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Savage Messiahby Laura Oldfield Ford
Synopses & Reviews
"One of the most striking fanzines of recent years is Laura Oldfield Ford's Savage Messiah, focusing on the politics, psychology and pop- cultural past of a different London postcode. Ford's prose is scabrous and melancholic, incorporating theoretical shards from Guy Debord and Marc Augé, and mapping the transformations to the capital that the property boom and neoliberalist economics have wrought. Each zine is a drift, a wander through landscape that echoes certain strands of contemporary psychogeography. Ford--or a version of her, at least--is an occasional character, offering up narcotic memories of a forgotten metropolis. The images, hand-drawn, photographed and messily laid out, suggest both outtakes from a Sophie Calle project and the dust jacket of an early 1980s anarcho-punk compilation record: that is, both poetry and protest." --Sukhdev Sandhu, The New Statesman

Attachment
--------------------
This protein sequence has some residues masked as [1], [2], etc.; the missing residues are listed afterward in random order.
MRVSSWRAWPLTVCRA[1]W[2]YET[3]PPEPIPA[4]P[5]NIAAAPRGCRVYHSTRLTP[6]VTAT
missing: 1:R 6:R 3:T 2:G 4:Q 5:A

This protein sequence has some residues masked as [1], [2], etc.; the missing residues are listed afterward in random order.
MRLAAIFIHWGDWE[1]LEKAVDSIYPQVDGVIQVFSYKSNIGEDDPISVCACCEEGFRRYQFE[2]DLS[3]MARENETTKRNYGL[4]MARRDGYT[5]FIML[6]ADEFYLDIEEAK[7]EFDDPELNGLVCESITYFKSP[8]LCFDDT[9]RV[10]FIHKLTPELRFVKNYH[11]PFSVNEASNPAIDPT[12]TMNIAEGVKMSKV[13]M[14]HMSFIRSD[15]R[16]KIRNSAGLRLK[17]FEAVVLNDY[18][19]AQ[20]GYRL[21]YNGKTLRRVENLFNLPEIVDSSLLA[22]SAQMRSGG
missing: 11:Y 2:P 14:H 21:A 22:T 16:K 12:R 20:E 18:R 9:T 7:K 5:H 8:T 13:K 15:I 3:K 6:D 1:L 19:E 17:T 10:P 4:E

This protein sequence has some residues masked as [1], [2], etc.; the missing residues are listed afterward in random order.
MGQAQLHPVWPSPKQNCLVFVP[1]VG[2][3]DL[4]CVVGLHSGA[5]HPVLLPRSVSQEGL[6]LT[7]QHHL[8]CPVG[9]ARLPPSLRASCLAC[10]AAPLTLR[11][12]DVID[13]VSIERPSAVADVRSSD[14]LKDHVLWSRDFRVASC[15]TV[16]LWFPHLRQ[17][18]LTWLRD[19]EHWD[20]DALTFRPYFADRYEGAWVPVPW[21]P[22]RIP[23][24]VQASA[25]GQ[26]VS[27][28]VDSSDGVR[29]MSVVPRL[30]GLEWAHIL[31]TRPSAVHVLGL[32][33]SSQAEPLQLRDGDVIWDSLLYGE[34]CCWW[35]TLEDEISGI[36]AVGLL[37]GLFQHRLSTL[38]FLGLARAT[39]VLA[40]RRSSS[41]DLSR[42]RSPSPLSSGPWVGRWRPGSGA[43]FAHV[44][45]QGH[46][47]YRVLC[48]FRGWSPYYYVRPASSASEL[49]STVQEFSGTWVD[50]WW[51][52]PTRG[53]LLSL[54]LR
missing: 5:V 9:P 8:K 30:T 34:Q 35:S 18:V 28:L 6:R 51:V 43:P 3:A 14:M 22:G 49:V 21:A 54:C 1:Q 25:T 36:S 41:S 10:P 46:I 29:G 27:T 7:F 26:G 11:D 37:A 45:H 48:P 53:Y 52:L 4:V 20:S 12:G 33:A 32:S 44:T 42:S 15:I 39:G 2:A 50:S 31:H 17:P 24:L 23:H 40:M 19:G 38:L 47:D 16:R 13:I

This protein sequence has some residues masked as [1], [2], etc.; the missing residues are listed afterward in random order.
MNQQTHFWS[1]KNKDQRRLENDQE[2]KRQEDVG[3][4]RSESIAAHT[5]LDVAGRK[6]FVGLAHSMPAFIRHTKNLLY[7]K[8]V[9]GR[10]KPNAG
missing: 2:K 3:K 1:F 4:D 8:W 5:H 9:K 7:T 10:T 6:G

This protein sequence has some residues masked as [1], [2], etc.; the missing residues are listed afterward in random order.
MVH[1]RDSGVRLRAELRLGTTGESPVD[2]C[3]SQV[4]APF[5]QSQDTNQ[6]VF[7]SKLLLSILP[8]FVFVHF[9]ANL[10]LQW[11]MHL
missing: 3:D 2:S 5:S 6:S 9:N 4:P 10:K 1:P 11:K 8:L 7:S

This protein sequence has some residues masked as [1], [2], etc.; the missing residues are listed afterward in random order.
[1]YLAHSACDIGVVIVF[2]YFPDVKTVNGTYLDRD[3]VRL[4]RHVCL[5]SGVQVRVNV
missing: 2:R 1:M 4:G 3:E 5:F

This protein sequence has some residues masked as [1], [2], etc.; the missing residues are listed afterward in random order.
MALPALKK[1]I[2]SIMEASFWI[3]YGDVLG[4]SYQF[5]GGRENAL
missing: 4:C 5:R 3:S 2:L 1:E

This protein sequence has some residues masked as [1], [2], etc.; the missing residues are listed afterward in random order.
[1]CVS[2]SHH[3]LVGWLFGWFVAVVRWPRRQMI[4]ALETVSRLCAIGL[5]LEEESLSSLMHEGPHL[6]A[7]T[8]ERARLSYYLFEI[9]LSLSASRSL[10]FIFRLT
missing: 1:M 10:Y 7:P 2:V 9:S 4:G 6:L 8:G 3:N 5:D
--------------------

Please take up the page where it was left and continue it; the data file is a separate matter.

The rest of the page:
Savage Messiah collects together the entire set of Laura Oldfield Ford's fanzine to date. Part graphic novel, part artwork, the book is both an angry polemic against the marginalization of the city's working class and an exploration of the cracks that open up in urban space.
The acclaimed art fanzine's psychogeographic drifts through a ruined city.
About the Author
Laura Oldfield Ford, originally from Halifax, West Yorkshire, studied at the Royal College of Art and has become well known for her politically active and poetic engagement with London as a site of social antagonism. She exhibits and teaches across Europe and America.
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